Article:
The Quilcene School District bus barn would be torn down and a new one built on the opposite side of Rose Street, if the Quilcene community agrees to pass the district’s capital levy that is on the Feb. 11 ballot. (Quilcene School District)

The Quilcene School District bus barn would be torn down and a new one built on the opposite side of Rose Street, if the Quilcene community agrees to pass the district’s capital levy that is on the Feb. 11 ballot. (Quilcene School District)

Quilcene School District asking for capital levy

The district will have two proposed on February ballot

QUILCENE — The Quilcene School District will place two levies on the Feb. 11 special election ballot asking voters to approve funds for school services and begin to prepare a plan for a possible bond to replace the elementary school building.

Proposition 1 would replace the current Education Programs and Operations (EPO) levy at the same rate of $1.50 per $1,000 of assessed property value, said Superintendent Frank Redmon.

“Even though the state said we could ask for more, we feel like we want to keep that rate down because we believe we can continue to operate our school at the same level and deliver the same service our community expects with the money they already agreed to,” Redmon said.

“So we just want to keep the EPO levy constant and just replace what we’re doing.”

The Quilcene School District bus barn would be torn down and a new one built on the opposite side of Rose Street, if the Quilcene community agrees to pass the district’s capital levy that is on the Feb. 11 ballot. (Quilcene School District)

The Quilcene School District bus barn would be torn down and a new one built on the opposite side of Rose Street, if the Quilcene community agrees to pass the district’s capital levy that is on the Feb. 11 ballot. (Quilcene School District)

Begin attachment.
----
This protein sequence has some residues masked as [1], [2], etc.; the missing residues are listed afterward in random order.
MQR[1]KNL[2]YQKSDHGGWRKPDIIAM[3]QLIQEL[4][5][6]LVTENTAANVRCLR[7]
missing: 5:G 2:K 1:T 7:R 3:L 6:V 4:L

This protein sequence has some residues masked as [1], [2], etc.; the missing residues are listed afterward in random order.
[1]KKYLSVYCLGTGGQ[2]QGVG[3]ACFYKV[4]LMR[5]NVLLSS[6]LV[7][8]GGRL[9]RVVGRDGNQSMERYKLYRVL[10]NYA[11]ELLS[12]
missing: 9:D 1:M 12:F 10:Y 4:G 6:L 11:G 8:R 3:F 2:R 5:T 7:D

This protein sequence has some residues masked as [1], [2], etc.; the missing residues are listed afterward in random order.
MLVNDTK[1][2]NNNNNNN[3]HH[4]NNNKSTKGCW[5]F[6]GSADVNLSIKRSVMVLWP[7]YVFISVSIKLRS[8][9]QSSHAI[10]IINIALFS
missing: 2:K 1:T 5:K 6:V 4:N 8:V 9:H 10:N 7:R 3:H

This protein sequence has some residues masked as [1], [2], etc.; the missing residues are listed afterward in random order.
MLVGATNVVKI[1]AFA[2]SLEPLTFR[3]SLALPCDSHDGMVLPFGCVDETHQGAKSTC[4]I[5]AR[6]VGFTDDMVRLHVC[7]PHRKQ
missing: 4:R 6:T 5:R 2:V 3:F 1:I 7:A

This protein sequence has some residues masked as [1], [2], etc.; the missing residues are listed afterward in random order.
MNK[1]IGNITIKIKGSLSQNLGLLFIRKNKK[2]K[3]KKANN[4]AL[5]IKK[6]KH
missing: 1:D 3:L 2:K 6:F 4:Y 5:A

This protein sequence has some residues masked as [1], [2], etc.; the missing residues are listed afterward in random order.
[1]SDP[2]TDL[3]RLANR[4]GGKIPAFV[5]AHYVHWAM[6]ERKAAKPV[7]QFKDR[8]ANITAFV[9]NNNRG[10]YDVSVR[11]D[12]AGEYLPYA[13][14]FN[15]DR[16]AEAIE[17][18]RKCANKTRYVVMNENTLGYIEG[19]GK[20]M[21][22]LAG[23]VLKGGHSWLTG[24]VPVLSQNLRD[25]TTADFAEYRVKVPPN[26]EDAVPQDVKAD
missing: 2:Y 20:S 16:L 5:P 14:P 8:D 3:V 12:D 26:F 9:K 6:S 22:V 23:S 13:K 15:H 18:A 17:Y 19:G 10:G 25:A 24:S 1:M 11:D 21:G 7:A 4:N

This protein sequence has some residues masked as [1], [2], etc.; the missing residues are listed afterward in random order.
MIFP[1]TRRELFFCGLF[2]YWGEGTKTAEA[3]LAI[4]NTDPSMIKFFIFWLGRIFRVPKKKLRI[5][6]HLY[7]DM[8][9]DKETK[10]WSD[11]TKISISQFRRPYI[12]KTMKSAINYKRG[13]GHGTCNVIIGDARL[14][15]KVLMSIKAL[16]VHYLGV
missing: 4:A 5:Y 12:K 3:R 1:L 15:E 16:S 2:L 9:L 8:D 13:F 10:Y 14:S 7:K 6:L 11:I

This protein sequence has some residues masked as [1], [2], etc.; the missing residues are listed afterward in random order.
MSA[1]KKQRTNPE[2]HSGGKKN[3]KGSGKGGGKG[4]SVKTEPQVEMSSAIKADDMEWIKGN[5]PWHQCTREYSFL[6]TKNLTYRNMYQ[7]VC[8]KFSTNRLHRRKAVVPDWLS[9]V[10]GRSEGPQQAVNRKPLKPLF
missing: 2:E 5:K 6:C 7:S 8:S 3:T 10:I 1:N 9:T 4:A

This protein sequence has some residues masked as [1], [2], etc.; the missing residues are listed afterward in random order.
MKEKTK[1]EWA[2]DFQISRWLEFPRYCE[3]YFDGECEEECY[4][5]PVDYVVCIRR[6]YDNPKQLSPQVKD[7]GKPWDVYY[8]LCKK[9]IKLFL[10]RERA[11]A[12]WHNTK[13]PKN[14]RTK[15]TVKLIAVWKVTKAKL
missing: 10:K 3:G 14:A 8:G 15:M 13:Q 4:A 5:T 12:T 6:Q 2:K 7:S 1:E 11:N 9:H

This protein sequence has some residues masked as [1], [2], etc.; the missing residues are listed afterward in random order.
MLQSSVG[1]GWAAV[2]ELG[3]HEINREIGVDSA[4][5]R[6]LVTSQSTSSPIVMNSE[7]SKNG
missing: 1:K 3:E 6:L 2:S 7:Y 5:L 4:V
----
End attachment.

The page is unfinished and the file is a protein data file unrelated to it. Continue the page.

Proposition 2 is a proposed capital levy of $1.97 per $1,000 assessed value, which would be in place for two years for a total of $1.63 million in preparation for a possible bond proposal, Redmon said.

Both measures would need only a simple majority to pass.

The school board approved placing the two on the ballot Nov. 18.

The capital levy would be used to fix facility issues, such as replacing the “aging and unfixable” bus barn, moving the barn to across Rose Street and moving the student bus pick-up and drop-off to the same side of the street as the school — so students no longer have to cross the street to get to and from the busses — and updating the parent drop-off area to make it more “efficient for the parents and safer for the students,” Redmon said.

In addition to the facility repairs, the capital levy would also help “engage our community in a more robust and deeper conversation about how to address our significant issues with the elementary school and the middle school,” Redmon said.

The tentative plan for the district is after the capital levy expires is to present a bond proposal to voters to raise funds to replace the two buildings, Redmon said.

As envisioned now, the bond, if passed, would cost the same as the capital levy at $1.97 per $1,000 assessed value, for a total of approximately $11 million, Redmon said.

During a public meeting on Sept. 16, Redmon estimated the bond would be be paid off in 30 years. However nothing is set in stone, he said, and the district would conduct more concrete planning and community outreach before the plan was finalized through the help of the capital levy, Redmon said.

The issues with the elementary school were revealed as part of a study and survey begun in 2018 and which is still underway. The study is conducted every six years.